In 1995, the Nuclear Age Peace Foundation commemorated the 50th anniversary of the bombings of Hiroshima and Nagasaki by creating a peace garden in our community. We called it Sadako Peace Garden after Sadako Sasaki, a young girl who had been exposed to the bombing of Hiroshima at age 2 and had died at age 12 of leukemia. Sadako had been inspired by the Japanese legend that one’s wish will come true if one folds 1,000 paper cranes, and she had attempted to fold paper cranes to regain her health and to further world peace. She wrote: “I will write peace on your wings, and you will fly all over the world.” Each year on August 6th, the Foundation holds a public event at Sadako Peace Garden to commemorate the anniversary of Hiroshima with music, poetry and reflection.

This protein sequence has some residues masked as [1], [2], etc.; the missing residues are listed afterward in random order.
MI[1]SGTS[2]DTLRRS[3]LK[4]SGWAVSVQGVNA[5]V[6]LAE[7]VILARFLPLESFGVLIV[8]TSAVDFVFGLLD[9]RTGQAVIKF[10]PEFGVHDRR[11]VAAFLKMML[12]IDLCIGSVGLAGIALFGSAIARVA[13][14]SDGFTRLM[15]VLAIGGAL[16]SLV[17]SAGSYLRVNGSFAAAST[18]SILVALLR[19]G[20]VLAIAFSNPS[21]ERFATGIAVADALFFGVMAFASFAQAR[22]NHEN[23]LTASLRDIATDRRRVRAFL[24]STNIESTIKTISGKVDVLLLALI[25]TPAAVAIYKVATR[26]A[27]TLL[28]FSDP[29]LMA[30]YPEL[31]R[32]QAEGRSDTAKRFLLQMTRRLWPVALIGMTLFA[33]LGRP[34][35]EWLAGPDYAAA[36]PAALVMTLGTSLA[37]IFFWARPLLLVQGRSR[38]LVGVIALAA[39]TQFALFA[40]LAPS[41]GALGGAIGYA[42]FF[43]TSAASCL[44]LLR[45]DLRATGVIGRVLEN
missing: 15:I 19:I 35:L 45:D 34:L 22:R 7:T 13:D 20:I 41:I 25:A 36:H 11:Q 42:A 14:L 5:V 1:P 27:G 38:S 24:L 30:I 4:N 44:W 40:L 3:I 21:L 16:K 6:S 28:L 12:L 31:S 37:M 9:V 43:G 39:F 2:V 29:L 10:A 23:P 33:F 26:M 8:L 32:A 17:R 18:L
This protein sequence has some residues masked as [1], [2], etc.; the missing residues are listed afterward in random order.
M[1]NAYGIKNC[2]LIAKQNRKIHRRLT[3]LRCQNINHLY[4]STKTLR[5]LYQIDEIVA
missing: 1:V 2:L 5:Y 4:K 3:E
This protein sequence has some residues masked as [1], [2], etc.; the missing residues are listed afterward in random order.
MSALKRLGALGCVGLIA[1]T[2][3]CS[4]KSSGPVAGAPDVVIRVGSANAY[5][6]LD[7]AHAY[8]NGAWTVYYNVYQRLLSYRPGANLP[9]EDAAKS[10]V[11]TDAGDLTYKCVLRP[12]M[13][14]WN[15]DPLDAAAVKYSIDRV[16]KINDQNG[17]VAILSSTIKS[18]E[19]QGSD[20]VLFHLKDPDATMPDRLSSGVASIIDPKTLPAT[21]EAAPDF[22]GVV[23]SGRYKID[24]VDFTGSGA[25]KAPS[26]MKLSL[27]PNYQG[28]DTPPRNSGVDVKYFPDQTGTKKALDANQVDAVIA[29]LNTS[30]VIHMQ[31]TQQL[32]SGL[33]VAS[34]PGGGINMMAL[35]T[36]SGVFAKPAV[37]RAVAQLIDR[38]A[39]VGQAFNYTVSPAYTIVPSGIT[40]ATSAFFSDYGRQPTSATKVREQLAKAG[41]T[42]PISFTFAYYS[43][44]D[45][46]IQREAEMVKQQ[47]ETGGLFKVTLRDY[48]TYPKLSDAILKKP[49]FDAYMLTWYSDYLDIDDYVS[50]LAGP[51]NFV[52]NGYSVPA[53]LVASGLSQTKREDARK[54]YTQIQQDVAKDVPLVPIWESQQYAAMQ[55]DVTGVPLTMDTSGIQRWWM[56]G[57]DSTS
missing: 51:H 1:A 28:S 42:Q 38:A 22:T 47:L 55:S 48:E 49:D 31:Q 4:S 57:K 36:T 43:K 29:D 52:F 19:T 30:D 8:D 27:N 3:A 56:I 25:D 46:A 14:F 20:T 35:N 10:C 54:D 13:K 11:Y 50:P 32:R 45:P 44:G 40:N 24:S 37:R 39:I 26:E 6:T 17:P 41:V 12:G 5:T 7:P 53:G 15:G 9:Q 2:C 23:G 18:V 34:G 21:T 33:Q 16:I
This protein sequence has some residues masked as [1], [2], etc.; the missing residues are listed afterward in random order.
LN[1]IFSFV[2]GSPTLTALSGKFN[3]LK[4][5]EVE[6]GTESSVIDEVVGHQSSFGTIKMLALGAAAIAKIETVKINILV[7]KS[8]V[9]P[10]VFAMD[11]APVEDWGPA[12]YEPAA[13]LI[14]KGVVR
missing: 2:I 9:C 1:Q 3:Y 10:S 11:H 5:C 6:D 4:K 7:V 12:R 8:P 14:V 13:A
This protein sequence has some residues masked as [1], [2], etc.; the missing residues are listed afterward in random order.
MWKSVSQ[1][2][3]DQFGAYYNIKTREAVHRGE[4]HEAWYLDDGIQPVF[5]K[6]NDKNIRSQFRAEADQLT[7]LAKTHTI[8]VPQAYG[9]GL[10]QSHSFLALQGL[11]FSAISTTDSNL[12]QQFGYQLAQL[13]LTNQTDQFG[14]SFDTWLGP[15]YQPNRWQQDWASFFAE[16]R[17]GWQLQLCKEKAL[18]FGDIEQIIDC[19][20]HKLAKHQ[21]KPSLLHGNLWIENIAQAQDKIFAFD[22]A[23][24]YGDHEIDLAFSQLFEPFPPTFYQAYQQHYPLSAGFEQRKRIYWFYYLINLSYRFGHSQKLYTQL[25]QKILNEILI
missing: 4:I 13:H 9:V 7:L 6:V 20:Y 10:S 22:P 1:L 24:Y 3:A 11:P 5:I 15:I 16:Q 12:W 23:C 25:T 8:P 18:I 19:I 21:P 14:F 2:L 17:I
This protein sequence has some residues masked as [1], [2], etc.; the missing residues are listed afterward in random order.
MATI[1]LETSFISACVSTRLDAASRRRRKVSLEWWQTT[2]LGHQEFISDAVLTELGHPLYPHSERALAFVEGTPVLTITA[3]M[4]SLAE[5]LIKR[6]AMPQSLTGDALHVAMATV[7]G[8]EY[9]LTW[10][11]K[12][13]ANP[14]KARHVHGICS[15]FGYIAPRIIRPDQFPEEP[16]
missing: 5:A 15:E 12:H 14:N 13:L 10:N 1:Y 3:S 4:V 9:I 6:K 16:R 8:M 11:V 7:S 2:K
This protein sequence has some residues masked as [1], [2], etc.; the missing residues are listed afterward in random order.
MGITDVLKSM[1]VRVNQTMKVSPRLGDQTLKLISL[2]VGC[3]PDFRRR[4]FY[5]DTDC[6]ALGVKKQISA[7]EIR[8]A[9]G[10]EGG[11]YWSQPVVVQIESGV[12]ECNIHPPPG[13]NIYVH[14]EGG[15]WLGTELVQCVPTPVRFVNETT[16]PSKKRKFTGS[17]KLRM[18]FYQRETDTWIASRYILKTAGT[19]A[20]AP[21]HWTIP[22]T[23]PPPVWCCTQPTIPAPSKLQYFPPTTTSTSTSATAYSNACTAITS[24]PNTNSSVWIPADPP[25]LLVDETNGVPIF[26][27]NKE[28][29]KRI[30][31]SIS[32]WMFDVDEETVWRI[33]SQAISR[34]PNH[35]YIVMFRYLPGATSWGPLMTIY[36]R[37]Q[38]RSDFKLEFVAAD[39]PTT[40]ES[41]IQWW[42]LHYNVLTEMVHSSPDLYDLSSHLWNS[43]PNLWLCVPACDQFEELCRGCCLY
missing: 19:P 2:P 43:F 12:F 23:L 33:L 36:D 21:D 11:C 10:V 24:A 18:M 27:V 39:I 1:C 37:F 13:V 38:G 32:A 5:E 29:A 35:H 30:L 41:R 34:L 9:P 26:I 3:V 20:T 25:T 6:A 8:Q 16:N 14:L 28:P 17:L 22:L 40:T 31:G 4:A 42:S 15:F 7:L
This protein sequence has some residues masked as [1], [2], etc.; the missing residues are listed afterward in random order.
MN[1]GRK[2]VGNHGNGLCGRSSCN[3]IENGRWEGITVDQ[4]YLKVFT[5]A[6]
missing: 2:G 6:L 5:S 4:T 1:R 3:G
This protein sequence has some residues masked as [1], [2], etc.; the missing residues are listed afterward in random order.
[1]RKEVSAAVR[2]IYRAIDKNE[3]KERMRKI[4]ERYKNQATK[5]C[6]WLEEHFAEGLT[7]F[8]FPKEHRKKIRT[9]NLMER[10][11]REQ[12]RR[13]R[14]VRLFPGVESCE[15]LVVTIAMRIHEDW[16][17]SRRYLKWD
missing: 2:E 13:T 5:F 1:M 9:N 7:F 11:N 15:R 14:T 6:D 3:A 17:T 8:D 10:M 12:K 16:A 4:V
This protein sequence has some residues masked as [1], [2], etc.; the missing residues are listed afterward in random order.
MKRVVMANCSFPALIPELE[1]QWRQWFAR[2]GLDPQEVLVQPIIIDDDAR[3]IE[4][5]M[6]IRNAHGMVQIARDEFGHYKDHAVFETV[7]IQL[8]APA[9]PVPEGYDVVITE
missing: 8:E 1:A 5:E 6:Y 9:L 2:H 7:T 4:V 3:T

I am quite certain that my first visit to Hiroshima at the age of 21 left a strong enough impression on me to guide the course of my life. I am dedicated to ending the nuclear weapons era, and bringing the spirit of Hiroshima and its survivors, the hibakusha, to people everywhere.


If a visit to the Peace Memorial Museums in Hiroshima and Nagasaki were a requirement of office for all leaders of nuclear weapons states, it just might change the world.


*David Krieger is President of the Nuclear Age Peace Foundation.